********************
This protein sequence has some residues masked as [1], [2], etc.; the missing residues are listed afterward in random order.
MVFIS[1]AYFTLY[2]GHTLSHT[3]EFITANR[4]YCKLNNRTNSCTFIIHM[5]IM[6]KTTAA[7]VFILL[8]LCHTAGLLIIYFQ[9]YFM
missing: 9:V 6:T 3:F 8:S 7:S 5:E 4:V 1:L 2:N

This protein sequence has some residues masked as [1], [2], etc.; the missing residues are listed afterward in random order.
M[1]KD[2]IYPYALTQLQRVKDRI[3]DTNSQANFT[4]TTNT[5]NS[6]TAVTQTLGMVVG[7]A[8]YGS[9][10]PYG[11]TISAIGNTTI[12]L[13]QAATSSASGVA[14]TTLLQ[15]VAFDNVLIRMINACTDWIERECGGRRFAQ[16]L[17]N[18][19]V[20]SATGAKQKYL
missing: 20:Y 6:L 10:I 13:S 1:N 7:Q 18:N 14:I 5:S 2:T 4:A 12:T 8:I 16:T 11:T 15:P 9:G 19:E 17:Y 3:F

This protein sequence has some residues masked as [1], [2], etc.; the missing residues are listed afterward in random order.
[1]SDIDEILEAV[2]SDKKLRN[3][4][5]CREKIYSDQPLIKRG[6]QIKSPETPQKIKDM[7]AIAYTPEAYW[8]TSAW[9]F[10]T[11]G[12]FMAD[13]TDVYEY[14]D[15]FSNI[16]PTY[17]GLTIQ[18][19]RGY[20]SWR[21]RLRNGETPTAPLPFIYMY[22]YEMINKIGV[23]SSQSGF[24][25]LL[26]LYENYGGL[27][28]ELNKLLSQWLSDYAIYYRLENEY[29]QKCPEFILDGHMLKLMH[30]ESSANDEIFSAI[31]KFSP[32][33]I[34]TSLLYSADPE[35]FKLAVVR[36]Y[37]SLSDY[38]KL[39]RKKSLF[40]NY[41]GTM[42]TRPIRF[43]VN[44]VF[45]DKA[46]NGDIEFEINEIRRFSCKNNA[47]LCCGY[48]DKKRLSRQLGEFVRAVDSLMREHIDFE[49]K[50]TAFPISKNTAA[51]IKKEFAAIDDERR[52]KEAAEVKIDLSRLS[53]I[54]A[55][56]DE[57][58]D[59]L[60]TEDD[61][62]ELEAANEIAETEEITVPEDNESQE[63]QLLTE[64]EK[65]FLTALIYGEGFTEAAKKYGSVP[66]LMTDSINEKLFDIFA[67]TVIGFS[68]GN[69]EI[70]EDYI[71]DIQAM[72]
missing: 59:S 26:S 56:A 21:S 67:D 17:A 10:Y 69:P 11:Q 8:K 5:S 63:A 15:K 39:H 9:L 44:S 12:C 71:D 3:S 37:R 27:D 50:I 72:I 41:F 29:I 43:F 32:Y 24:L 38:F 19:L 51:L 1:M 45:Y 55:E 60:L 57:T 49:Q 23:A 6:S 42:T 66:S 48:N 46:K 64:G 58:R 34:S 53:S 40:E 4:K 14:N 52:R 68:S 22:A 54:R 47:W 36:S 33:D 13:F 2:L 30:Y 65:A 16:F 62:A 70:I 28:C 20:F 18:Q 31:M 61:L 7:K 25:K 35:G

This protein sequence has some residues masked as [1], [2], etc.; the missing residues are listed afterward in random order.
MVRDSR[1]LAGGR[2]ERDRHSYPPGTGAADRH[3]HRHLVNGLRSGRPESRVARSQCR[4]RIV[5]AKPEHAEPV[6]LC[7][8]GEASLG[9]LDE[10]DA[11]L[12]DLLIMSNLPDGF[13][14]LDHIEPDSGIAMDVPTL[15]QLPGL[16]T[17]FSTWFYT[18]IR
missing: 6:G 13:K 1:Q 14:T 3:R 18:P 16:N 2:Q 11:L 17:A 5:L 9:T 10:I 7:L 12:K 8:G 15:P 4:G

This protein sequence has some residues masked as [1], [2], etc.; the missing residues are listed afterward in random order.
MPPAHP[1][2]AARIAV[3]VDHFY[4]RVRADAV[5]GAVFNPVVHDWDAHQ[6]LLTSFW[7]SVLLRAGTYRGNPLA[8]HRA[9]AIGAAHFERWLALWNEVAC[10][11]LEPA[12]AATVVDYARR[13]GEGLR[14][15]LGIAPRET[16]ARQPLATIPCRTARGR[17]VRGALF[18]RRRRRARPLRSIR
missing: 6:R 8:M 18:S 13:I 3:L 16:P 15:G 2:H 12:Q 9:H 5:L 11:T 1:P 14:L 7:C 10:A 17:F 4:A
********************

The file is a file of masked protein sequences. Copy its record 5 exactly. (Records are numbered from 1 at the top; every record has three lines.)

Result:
This protein sequence has some residues masked as [1], [2], etc.; the missing residues are listed afterward in random order.
MPPAHP[1][2]AARIAV[3]VDHFY[4]RVRADAV[5]GAVFNPVVHDWDAHQ[6]LLTSFW[7]SVLLRAGTYRGNPLA[8]HRA[9]AIGAAHFERWLALWNEVAC[10][11]LEPA[12]AATVVDYARR[13]GEGLR[14][15]LGIAPRET[16]ARQPLATIPCRTARGR[17]VRGALF[18]RRRRRARPLRSIR
missing: 6:R 8:M 18:S 13:I 3:L 16:P 15:G 2:H 12:Q 9:H 5:L 11:T 1:P 14:L 7:C 10:A 17:F 4:A